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Splinter: Two Man Band [Limited Edition] *

Album Notes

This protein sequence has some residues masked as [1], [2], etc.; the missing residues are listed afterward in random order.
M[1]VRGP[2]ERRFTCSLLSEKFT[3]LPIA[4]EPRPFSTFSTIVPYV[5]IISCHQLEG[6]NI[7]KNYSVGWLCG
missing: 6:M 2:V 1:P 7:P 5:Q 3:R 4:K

The third and last album Splinter released on George Harrison's Dark Horse label. Sad to say that their swan song for the label is their weakest effort. As with their first two albums, Harrison contributes a great deal (including stunning slide guitar on the wonderful "Round and Round"), as well as providing his home studio for the recording. This does not help the album very much. Bill Elliot and Robert Purvis (the actual members of Splinter, hence the title Two Man Band) harmonize perfectly throughout, and their vocals are strong, and although most of the songs are average to good, the production is far too slick. They traded their folk sound for a more adult contemporary, middle-of-the-road sound, which makes for a bland listening experience with highlights few and far between. A more stripped-down sound would have improved several of the songs in this collection. "New York City (Who Am I)" is the clear highlight with a moving tune and well constructed lyrics. The backing band is strong and form a tight sound, however, the material in which they play just is not interesting. Rod Argent is left providing rather unoriginal and boring synthesizer fills, which just adds to the yawn factor. Harrison shines in a few songs, but again, he is not given interesting material in which to explore. Fans of mid-seventies soft rock will enjoy this album, as will fans of the band. This album is not essential listening however, and somewhat of a disappoint following their first two brilliant releases. ~ Aaron Badgley


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